How clasper morphology relates to genetic and behavioural isolation in the New Zealand Stick Insect genus Clitarchus

Shelley Myers *1, Greg Holwell 2, Thomas Buckley 3


1 Landcare Research,The University of Auckland
2 The Univeristy of Auckland
3 Landcare Research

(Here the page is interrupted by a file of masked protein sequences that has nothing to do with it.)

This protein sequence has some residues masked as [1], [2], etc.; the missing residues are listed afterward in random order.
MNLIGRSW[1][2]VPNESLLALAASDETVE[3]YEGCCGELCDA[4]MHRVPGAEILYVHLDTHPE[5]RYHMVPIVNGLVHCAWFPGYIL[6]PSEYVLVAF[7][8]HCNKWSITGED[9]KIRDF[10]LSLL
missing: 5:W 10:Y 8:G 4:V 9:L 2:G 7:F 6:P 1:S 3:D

A hybrid zone is the geographic area where two species meet and form offspring.  It is common for the offspring of hybridising species to have reduced fitness. The theory of reinforcement predicts that prezygotic barriers will evolve between hybridising groups and there will be selection against hybridisation.  In the Far North of New Zealand, the widely-distributed stick insect species C. hookeri is replaced by an ecologically similar and undescribed species of Clitarchus. These species are differentiated on the basis of male terminalia (specifically the claspers), egg morphology and mitochondrial DNA. Populations sampled between the two species show intermediate morphology. The aim of this research project is to describe the level of isolation between species of Clitarchus using interdisplinary techniques including behavioural studies, genetics and morphology. Genetic divergence and gene flow is being measured using SNP data obtained from 454 genomic reduction sequencing. Three dimensional morphometrics accurately describes differences in intra and inter-specific clasper shape. These quantitative approaches are being combined with mating experiments to provide a basis for addressing the following questions: does variation in morphology correspond to differences in mating behaviour and does morphological variation correlate with reproductive isolation?


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